§ 20.18 3. Differing Definitions of Intent
For more text, click "Next Page>"
The BIA has, in general terms at least, defined gross or criminal negligence and recklessness and has held that while a negligent intent will not generally suffice to find moral turpitude, reckless conduct will. As with all cases in which the BIA definition of a term may differ from the state definition of the same term, there may be cases where a noncitizen has been convicted of committing a willful or reckless act, but looking to the convicting jurisdiction’s definition of reckless, s/he has only been convicted of a criminally negligent act as defined by the BIA.
Additionally, even though a statute requires “willfulness,” case law or jury instructions may establish that a conviction may be sustained under the statute for conduct that the BIA would define as merely negligent. In Ablett v Brownell, for example, the court held that a British conviction of “wilfully” being a “party to the continued use” of rented premises as a brothel did not necessarily and inevitably constitute a crime involving moral turpitude, since the minimum conduct necessary to violate the statute could include a landlord who had merely failed through negligence or inertia to take prompt action after notice to prevent further use of the premises as a brothel.
In Mei v. Ashcroft, a petitioner was convicted of willfully evading a police officer. In deciding that the offense was a crime of moral turpitude, the Seventh Circuit focused on the fact that any person who violates the statute “may not want to endanger anyone, but he has to know that he is greatly increasing the risk of an accident . . . and he is doing so as a consequence of his deliberate and improper decision to ignore a lawful order of the police.” This statement would fit better with the BIA definition of “recklessness” than willfulness.
 Ablett v. Brownell, 240 F.2d 625, 99 App. D.C. 387 (D.C. Cir. 1957).
 Mei v. Ashcroft, 393 F.3d 737 (7th Cir. Dec. 29, 2004) (a requirement of willfulness was found to be inherent in the aggravated form of evading a police officer, under 625 ILCS 5/11-204, where willfulness is an element of the unaggravated form of the offense, and by reference to the jury instructions given in aggravated evading cases requiring willfulness; any person who violates this statute “may not want to endanger anyone, but he has to know that he is greatly increasing the risk of an accident (and for the further reason that a fleeing driver is dividing his attention between the road ahead and his pursuer); and he is doing so as a consequence of his deliberate and improper decision to ignore a lawful order of the police.”).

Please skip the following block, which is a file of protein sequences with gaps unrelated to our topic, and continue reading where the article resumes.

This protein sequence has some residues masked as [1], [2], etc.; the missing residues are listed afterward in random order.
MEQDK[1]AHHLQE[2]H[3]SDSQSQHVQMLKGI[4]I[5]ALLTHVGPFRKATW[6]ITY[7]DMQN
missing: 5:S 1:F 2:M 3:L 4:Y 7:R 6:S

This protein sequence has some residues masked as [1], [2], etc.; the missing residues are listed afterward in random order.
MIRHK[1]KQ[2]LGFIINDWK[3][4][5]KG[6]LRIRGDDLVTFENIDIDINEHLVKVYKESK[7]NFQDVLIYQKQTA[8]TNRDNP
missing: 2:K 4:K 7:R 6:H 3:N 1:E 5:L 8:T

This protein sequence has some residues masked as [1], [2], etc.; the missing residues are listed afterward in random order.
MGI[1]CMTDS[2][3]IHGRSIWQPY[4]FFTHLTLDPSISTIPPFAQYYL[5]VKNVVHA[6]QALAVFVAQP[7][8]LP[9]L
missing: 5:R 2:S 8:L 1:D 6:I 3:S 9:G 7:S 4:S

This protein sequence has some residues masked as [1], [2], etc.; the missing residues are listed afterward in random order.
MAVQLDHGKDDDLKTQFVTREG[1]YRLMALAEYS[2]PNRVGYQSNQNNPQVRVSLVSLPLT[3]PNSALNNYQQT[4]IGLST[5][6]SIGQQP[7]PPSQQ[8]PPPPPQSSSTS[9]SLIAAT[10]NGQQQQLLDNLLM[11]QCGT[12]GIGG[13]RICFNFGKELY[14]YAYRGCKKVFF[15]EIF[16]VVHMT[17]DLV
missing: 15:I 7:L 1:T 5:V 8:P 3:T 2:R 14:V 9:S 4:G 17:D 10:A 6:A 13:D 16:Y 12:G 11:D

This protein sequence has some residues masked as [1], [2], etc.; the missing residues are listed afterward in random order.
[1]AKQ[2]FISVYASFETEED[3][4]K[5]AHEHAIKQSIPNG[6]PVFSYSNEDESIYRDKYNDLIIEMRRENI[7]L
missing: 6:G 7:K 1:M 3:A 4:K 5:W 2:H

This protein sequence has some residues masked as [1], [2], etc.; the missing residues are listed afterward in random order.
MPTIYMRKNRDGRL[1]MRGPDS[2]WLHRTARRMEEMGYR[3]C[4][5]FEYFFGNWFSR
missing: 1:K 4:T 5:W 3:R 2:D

JUDICIAL REVIEW " DEFERENCE " CRIMES OF MORAL TURPITUDE
Ruiz-Lopez v. Holder, 682 F.3d 513, *516 (6th Cir. Jun. 19, 2012) (court of appeals gives Chevron deference to BIA interpretation of vague statutory phrase moral turpitude unless it is arbitrary, capricious, or manifestly contrary to the statute. Kellermann, 592 F.3d at 702 (quoting Chevron, U.S.A., Inc. v. Natural Res. Def. Council, Inc., 467 U.S. 837, 843"44, 104 S.Ct. 2778, 81 L.Ed.2d 694 (1984)). No deference is given, however, to the BIA's interpretation of a state criminal statute; that issue is reviewed de novo. Serrato"Soto, 570 F.3d at 688.).